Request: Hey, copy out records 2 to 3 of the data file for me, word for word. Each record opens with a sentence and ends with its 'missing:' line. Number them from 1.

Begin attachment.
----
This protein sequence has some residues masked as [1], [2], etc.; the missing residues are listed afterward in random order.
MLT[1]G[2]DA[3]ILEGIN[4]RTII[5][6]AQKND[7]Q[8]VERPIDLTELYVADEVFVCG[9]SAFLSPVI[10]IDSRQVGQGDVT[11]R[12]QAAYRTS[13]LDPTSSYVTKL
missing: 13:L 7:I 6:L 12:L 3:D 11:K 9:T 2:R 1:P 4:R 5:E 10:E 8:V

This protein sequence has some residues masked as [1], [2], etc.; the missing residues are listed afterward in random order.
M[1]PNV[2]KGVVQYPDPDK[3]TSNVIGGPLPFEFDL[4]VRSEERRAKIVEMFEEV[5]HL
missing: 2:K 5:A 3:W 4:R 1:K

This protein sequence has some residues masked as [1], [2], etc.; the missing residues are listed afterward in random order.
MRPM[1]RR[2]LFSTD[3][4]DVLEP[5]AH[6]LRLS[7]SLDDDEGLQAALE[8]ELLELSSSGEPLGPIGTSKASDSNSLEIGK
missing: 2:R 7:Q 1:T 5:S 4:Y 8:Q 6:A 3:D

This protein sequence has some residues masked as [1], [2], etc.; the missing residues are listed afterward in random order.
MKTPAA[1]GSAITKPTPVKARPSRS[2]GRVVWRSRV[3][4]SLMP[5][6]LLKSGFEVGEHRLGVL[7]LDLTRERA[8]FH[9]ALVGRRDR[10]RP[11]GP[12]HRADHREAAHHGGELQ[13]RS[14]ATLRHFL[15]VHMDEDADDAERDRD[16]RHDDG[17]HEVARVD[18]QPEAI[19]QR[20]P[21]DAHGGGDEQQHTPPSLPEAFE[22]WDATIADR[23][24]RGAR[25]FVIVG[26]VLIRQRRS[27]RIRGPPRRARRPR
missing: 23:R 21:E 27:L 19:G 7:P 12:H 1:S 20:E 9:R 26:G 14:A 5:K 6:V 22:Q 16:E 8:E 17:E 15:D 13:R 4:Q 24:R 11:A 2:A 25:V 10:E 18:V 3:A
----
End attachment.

This protein sequence has some residues masked as [1], [2], etc.; the missing residues are listed afterward in random order.
M[1]PNV[2]KGVVQYPDPDK[3]TSNVIGGPLPFEFDL[4]VRSEERRAKIVEMFEEV[5]HL
missing: 2:K 5:A 3:W 4:R 1:K

This protein sequence has some residues masked as [1], [2], etc.; the missing residues are listed afterward in random order.
MRPM[1]RR[2]LFSTD[3][4]DVLEP[5]AH[6]LRLS[7]SLDDDEGLQAALE[8]ELLELSSSGEPLGPIGTSKASDSNSLEIGK
missing: 2:R 7:Q 1:T 5:S 4:Y 8:Q 6:A 3:D